Social distancing requires a lot of creativity in how we handle our day to day business, and one of those adaptations is through visits with a medical professional remotely rather than in person. But how do we help the consumer who is convinced they just do not know enough about technology?
First and foremost, find out what the expectations are from the medical professional who will be interacting with the consumer – do they need to access an app, will they be visiting a website, does it have to be live, and so on. This should not require a release of information since this will be the process for all remote calls.
If a visual visit is necessary and your consumer has a smartphone there are a few simple app options:
- For consumers who have an iPhone, FaceTime is built in to the device: https://support.apple.com/en-us/HT204380
- On the other hand if your consumer has an Android Device (e.g Samsung, LG, Motorola, Google, Huawei) the Google Duo app is readily available and works across multiple platforms: https://support.google.com/duo/answer/6386089?co=GENIE.Platform%3DDesktop&hl=en
In the example I will discuss today, the consumer needed to log on to a website after receiving confirmation from the medical provider. He reported he was having trouble seeing the keyboard on his smartphone, so we went through the steps to get him using his home computer (note: this may not be sufficient if a visual confirmation is necessary – many laptops come equipped but if a desktop computer does not have a built-in camera a different solution may be required).
Our first step was making sure the system was on – a yellow light on the monitor indicated that the screen was active, but the tower needed to be turned on. In this instance the desktop was an HP so I could direct him to the power button in the front center of the box. Once the operating system booted I walked him through locating the Ctrl, Alt, (I recommend the bottom left two) and Del (right or top right location) buttons and instructed him how to press them simultaneously (“Press and hold Control, press and hold Alt, then press Delete and release all three together”). This brought up the password prompt. The password can present specific case-sensitive challenges: in this instance the written password was expressed with an additional capital ‘L’ but the system expected only the first ‘L’ which was an operator error by the person who recorded the password and it was only caught by another user in the home.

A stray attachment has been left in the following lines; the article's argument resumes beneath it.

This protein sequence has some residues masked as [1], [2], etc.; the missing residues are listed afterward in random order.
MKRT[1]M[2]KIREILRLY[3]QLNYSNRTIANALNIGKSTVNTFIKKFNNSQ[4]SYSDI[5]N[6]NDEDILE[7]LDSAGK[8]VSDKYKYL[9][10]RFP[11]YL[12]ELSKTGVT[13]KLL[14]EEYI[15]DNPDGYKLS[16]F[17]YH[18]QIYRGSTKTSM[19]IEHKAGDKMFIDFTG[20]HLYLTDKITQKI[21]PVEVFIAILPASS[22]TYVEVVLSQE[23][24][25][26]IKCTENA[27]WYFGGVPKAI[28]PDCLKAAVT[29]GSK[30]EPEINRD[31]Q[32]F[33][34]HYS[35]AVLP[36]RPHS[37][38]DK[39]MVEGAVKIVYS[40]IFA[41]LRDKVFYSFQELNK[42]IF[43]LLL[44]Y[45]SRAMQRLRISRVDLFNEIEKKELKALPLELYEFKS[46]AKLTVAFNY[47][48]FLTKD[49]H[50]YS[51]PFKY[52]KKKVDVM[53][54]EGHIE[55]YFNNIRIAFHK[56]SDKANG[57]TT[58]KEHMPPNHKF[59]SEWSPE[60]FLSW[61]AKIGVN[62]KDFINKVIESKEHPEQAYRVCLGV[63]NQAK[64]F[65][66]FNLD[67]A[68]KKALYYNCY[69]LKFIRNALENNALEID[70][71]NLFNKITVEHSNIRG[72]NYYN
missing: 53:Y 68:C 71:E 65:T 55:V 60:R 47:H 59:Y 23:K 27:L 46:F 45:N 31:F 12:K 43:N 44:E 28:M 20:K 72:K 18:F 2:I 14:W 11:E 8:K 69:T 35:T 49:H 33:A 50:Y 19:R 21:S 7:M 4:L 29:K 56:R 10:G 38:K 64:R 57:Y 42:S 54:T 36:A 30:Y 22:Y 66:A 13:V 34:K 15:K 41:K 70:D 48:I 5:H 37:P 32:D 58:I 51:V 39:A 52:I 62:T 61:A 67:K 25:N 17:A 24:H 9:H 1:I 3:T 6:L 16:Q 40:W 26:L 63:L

Once we had access to the system desktop, we had to locate the browser of choice (if one was specified by the medical provider please keep that in mind). The individual you are working with may have a preference which should be respected if possible. The icon for Mozilla Firefox (Orange circle), Google Chrome (red/green/yellow circle) or Microsoft Edge (blue ‘e’) may be in the taskbar located at the bottom of the screen, but if not they will have to find it on the desktop among the other icons. A double click with the left mouse button should open the browser for use. If they are unfamiliar with the function of a web browser I suggest looking for ‘search’ or ‘http’ near the top to help identify the address bar. A single click should put the cursor in the field for text entry and the consumer can be coached through typing the address with keyboard quadrants.
I mirrored these steps on my system so that when he successfully entered the website we could discuss the two fields that appeared on the screen, ‘Patient Name’ and ‘Check In’, and the process he could expect as part of his appointment (a call from the physician’s office first who would tell him when to check in on the computer, at which time their system would link him with his healthcare professional). He indicated his intention to practice these steps ‘a few more times’ which I strongly encouraged and let him know I would call back the next day to check in. Sure enough, at that time he reported two more successful attempts and that he felt much more confident about his ability to get the care he needed.
This was not and should not be expected to be a fast process – the call took an hour, and the consumer who was convinced he could not do it needed reminding throughout to recognize his own incremental successes. Nevertheless, his self-confidence at the end was a testament to the value of skills training by professionals who make sure no one is left behind.
0 comments on “Telehealth in the time of COVID19”